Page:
I’m trying to unite my Vipassana and worldly lives and it feels a bit vulnerable. Before Vipassana, I lived a successful life but I hadn’t found satisfactory answers to some of life’s big questions. Twelve years ago, I sat my first 10-day Goenka course and learned a completely new lens to view life. For nine years I immersed myself in this tradition and found answers to many lingering questions, but this small community didn’t quench my thirst for societal engagement. Three years ago, I stepped away from the tradition to build a complete life balancing family, work, and a social life – three areas that had taken a back seat while I discovered Vipassana. Recently I decided to take one more 10 day course.
Following the path and living my life have always seemed like two different worlds. Dhamma is not a part of a typical life in the United States, so prioritizing precepts and 2 hours of daily meditation is unusual feels isolating. I often felt like I either needed to choose between dhamma or a successful worldly life, but I managed to straddle both worlds with many struggles. While continuing my daily practice and annual courses, I got married and developed a career as a high school teacher. Three years ago, I stepped away from the tradition a bit frustrated and prioritized starting a family.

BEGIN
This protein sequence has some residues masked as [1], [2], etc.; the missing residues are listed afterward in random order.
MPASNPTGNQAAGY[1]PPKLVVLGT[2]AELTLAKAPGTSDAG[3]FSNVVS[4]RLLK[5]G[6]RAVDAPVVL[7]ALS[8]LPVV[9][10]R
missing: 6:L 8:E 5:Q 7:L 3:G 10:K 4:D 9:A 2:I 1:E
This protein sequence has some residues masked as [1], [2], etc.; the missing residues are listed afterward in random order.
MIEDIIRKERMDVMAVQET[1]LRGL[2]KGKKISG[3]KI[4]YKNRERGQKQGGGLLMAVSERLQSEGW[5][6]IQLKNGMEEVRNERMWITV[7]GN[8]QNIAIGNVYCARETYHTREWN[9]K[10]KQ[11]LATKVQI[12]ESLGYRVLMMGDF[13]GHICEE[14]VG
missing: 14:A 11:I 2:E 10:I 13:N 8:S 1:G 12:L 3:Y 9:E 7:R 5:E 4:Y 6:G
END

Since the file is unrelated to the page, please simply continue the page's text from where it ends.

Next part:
Now, with a 2 year old and a second child on the way, I want to see if I can unify these two worlds. I’ve made some progress by answering some difficult questions about myself. I’m not ready for a monastic life. I realize there is more to life than the typical daily responsibilities, but I still find connection and satisfaction through my relationship to society. I’m not afraid to be different or share my voice, but I’m also not in a position to judge anyone else’s life choices. In fact, I’m inspired to learn about the many different directions people’s lives lead when they follow their own authentic truth. Goenka Vipassana works for me, and I’m happy to share the ups and downs of my journey, but I won’t let this path separate me from everyone else finding their own way in this complicated world.
We must learn to coexist and celebrate our differences. We have so much to learn from one another as we all seek to align with truth and love. Dhamma has a lot to offer those who are unaware of the path Buddha revealed for us, but those people also have a lot to offer dhamma. I live 10 minutes from a meditation center with my meditating wife and 1.5 children. I live in a lovely community of non meditators while sharing meditation with my diverse high school students. I want to feel alive and connected with all the divergent components of my life, and I’m close, but even after 12 years, it can feel uncertain and vulnerable. I just completed a great 10 day course – my first time back at a Center in three years. I hope I can successfully bring all these loose ends together in one successful life. Time to meditate.